“Some days after, Pudens, the officer who commanded the guards of the prison, seeing that God favored us with many gifts, had a great esteem of us, and admitted many people to visit us for our mutual comfort. On the day of the public shows my father came to find me out, overwhelmed with sorrow. He tore his beard, he threw himself prostrate on the ground, cursed his years, and said enough to move any creature; and I was ready to die with sorrow to see my father in so deplorable a condition. On the eve of the shows I was favored with the following vision. The deacon Pomponius, methought, knocked very hard at the prison-door, which I opened to him. He was clothed with a white robe, embroidered with innumerable pomegranates of gold. He said to me: ‘Perpetua, we wait for you, come along.’ He then took me by the hand and led me through very rough places into the middle of the amphitheatre, and said: ‘Fear not.’ And, leaving me, said again: ‘I will be with you in a moment, and bear a part with you in your pains.’ I was wondering the beasts were not let out against us, when there appeared a very ill-favored Egyptian, who came to encounter me with others. But another beautiful troop of young men declared for me, and anointed me with oil for the combat. Then appeared a man of prodigious stature, in rich apparel, having a wand in his hand like the masters of the gladiators, and a green bough on which hung golden apples. Having ordered silence, he said that the bough should be my prize, if I vanquished the Egyptian: but that if he conquered me, he should kill me with a sword. After a long and obstinate engagement, I threw him on his face, and trod upon his head. The people applauded my victory with loud acclamations. I then approached the master of the amphitheatre, who gave me the bough with a kiss, and said: ‘Peace be with you, my daughter.’ After this I awoke, and found that I was not so much to combat with wild beasts as with the devils.’ Here ends the relation of St. Perpetua.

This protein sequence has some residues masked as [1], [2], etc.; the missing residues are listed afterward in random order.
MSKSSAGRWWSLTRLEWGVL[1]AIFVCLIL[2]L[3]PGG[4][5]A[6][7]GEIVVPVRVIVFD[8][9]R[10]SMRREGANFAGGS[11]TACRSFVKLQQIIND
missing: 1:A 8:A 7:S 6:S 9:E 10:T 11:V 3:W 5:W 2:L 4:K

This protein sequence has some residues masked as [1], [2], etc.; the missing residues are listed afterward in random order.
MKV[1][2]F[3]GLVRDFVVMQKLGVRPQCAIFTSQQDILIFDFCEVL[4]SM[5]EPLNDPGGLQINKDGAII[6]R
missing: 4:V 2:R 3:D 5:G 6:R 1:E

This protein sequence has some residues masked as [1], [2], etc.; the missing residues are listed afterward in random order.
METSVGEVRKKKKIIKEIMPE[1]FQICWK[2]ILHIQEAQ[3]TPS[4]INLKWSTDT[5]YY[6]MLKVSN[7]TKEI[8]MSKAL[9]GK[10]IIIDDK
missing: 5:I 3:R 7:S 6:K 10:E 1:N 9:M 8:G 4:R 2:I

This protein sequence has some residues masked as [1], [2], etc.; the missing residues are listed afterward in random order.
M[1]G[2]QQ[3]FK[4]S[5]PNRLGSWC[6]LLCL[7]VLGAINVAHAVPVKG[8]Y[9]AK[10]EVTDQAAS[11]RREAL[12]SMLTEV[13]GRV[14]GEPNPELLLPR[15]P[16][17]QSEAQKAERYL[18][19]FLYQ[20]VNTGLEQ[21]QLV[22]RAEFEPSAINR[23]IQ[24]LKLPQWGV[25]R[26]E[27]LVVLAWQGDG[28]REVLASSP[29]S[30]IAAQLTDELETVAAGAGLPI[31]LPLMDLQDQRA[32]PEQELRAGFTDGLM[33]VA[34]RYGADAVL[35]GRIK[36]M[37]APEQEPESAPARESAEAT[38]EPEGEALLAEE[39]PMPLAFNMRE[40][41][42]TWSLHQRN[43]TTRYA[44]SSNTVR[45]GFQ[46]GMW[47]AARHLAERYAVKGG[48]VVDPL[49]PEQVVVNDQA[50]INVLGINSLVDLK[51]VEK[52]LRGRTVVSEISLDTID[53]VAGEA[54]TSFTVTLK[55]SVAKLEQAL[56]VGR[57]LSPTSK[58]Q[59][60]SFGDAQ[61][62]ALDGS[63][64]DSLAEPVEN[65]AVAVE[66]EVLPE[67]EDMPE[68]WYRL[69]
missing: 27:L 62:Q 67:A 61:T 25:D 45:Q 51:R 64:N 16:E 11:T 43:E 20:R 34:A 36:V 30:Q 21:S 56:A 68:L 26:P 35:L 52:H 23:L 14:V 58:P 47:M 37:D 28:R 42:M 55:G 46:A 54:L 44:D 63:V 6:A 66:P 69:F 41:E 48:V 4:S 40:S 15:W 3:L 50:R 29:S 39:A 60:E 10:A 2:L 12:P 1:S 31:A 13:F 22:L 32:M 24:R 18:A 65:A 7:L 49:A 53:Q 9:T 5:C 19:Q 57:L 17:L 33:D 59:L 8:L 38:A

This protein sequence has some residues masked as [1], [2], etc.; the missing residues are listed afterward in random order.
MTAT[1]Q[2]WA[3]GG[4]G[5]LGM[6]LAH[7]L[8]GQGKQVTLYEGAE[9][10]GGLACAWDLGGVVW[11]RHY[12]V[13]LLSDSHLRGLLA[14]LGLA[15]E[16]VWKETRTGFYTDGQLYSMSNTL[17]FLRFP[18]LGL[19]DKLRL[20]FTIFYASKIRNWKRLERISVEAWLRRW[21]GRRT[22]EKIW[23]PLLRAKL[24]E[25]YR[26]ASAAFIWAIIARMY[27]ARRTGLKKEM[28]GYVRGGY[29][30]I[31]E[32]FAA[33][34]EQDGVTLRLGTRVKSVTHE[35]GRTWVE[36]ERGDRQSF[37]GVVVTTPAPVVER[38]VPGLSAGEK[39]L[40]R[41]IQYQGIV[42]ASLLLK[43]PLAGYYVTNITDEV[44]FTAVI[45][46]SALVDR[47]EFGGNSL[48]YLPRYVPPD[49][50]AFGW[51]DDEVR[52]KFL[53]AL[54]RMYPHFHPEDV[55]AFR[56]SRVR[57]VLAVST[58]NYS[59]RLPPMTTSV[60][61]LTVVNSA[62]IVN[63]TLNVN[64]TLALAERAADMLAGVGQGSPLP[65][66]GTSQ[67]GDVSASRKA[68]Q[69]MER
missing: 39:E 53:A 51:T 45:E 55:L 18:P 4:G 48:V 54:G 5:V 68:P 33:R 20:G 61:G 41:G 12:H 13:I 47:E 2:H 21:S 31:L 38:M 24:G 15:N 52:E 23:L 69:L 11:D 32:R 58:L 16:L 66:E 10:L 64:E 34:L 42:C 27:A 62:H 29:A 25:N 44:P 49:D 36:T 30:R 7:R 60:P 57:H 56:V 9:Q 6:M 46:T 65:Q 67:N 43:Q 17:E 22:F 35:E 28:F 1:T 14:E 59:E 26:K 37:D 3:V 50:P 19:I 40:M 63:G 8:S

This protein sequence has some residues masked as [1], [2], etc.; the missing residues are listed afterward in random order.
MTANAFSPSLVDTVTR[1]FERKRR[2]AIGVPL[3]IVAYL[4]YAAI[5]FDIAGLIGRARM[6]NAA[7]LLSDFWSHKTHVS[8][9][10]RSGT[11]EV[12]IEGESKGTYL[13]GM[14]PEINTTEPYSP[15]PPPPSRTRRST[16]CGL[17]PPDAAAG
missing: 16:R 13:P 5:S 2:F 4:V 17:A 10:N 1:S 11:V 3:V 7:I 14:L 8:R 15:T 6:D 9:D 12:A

St. Saturus had also a vision which he wrote himself. He and his companions were conducted by a bright angel into a most delightful garden, in which they met some holy martyrs lately dead, namely, Jocundus, Saturninus, and Artaxius, who had been burned alive for the faith, and Quintus, who died in prison. They inquired after other martyrs of their acquaintance, say the acts, and were conducted into a most stately place, shining like the sun; and in it saw the king of this most glorious place surrounded by his happy subjects, and heard a voice composed of many, which continually cried: “Holy, holy, holy.” Saturus, turning to Perpetua, said: “You have here what you desired.” She replied: “God be praised, I have more joy here than ever I had in the flesh.” He adds, Going out of the garden they found before the gate, on the right hand, their bishop of Carthage, Optatus, and on the left, Aspasius, priest of the same church, both of them alone and sorrowful. They fell at the martyr's feet, and begged they would reconcile them together, for a dissension had happened between them. The martyrs embraced them, saying: “Are not you our bishop, and you a priest of our Lord? It is our duty to prostrate ourselves before you.” Perpetua was discoursing with them; but certain angels came and drove hence Optatus and Aspasius; and bade them not to disturb the martyrs, but be reconciled to each other. The bishop Optatus was also charged to heal the divisions that reigned among several of his church. The angels, after these reprimands, seemed ready to shut the gates of the garden. “Here,” says he, “we saw many of our brethren and martyrs likewise. We were fed with an ineffable odor, which delighted and satisfied us.” Such was the vision of Saturus. The rest of the acts were added by an eye-witness. God had called to himself Secondulus in prison. Felicitas was eight months gone with child, and as the day of the shows approached, she was inconsolable lest she should not be brought to bed before it came; fearing that her martyrdom would be deferred on that account, because women with child were not allowed to be executed before they were delivered: the rest also were sensibly afflicted on their part to leave her alone in the road to their common hope. Wherefore they unanimously joined in prayer to obtain of God that she might be delivered against the shows. Scarce had they finished their prayer, when Felicitas found herself in labor. She cried out under the violence of her pain: one of the guards asked her, if she could not bear the throes of childbirth without crying out, what she would do when exposed to the wild beasts. She answered: “It is I that suffer what I now suffer; but then there will be another in me that will suffer for me, because I shall suffer for him.” She was then delivered of a daughter, which a certain Christian woman took care of, and brought up as her own child. The tribune, who had the holy martyrs in custody, being informed by some persons of little credit, that the Christians would free themselves out of prison by some magic enchantments, used them the more cruelly on that account, and forbade any to see them. Thereupon Perpetua said to him: “Why do you not afford us some relief, since we are condemned by Caesar, and destined to combat at his festival? Will it not be to your honor that we appear well fed?” At this the tribune trembled and blushed, and ordered them to be used with more humanity, and their friends to be admitted to see them. Pudens, the keeper of the prison, being already converted, secretly did them all the good offices in his power. The day before they suffered they gave them, according to custom, their last meal, which was called a free supper, and they ate in public. But the martyrs did their utmost to change it into an Agape, or Love-feast. Their chamber was full of people, whom they talked to with their usual resolution, threatening them with the judgments of God, and extolling the happiness of their own sufferings. Saturus, smiling at the curiosity of those that came to see them, said to them, “Will not to-morrow suffice to satisfy your inhuman curiosity in our regard? However you may seem now to pity us, to-morrow you will clap your hands at our death, and applaud our murderers. But observe well our faces, that you may know then again at that terrible day when all men shall be judged.” They spoke with such courage and intrepidity, as astonished the infidels, and occasioned the conversion of several among them.